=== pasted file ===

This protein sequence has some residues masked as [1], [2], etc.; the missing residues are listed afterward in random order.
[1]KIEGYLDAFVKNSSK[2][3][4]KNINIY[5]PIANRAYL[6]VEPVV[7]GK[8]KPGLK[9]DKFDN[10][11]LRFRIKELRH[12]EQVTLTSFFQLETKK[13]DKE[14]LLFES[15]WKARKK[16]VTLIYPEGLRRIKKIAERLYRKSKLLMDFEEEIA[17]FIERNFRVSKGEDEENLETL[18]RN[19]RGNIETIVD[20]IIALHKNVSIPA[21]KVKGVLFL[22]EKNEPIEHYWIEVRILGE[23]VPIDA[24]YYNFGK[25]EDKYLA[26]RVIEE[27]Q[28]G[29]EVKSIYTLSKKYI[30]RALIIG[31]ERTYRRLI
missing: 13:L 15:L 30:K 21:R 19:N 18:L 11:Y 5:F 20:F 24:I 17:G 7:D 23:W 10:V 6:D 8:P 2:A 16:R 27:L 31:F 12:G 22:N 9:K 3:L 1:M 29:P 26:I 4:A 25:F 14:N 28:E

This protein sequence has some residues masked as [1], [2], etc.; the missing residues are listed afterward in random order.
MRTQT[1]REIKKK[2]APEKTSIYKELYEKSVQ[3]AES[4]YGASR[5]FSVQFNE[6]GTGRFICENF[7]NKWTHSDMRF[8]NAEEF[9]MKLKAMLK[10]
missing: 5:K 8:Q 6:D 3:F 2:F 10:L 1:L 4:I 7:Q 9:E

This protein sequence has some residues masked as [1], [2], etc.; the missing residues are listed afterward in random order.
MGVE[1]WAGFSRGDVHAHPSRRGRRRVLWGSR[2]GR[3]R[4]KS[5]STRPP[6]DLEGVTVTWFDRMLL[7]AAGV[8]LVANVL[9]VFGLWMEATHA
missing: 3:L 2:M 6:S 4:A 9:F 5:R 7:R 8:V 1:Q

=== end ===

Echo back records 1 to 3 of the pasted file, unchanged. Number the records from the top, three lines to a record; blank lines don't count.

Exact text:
This protein sequence has some residues masked as [1], [2], etc.; the missing residues are listed afterward in random order.
[1]KIEGYLDAFVKNSSK[2][3][4]KNINIY[5]PIANRAYL[6]VEPVV[7]GK[8]KPGLK[9]DKFDN[10][11]LRFRIKELRH[12]EQVTLTSFFQLETKK[13]DKE[14]LLFES[15]WKARKK[16]VTLIYPEGLRRIKKIAERLYRKSKLLMDFEEEIA[17]FIERNFRVSKGEDEENLETL[18]RN[19]RGNIETIVD[20]IIALHKNVSIPA[21]KVKGVLFL[22]EKNEPIEHYWIEVRILGE[23]VPIDA[24]YYNFGK[25]EDKYLA[26]RVIEE[27]Q[28]G[29]EVKSIYTLSKKYI[30]RALIIG[31]ERTYRRLI
missing: 13:L 15:L 30:K 21:R 19:N 18:L 11:Y 5:F 20:F 24:I 17:G 7:D 23:W 10:V 6:D 8:P 2:A 16:R 27:L 31:F 12:G 22:N 9:K 3:L 1:M 29:P 26:I 4:A 25:F 14:N 28:E

This protein sequence has some residues masked as [1], [2], etc.; the missing residues are listed afterward in random order.
MRTQT[1]REIKKK[2]APEKTSIYKELYEKSVQ[3]AES[4]YGASR[5]FSVQFNE[6]GTGRFICENF[7]NKWTHSDMRF[8]NAEEF[9]MKLKAMLK[10]
missing: 5:K 8:Q 6:D 3:F 2:F 10:L 1:L 4:I 7:Q 9:E

This protein sequence has some residues masked as [1], [2], etc.; the missing residues are listed afterward in random order.
MGVE[1]WAGFSRGDVHAHPSRRGRRRVLWGSR[2]GR[3]R[4]KS[5]STRPP[6]DLEGVTVTWFDRMLL[7]AAGV[8]LVANVL[9]VFGLWMEATHA
missing: 3:L 2:M 6:S 4:A 9:F 5:R 7:R 8:V 1:Q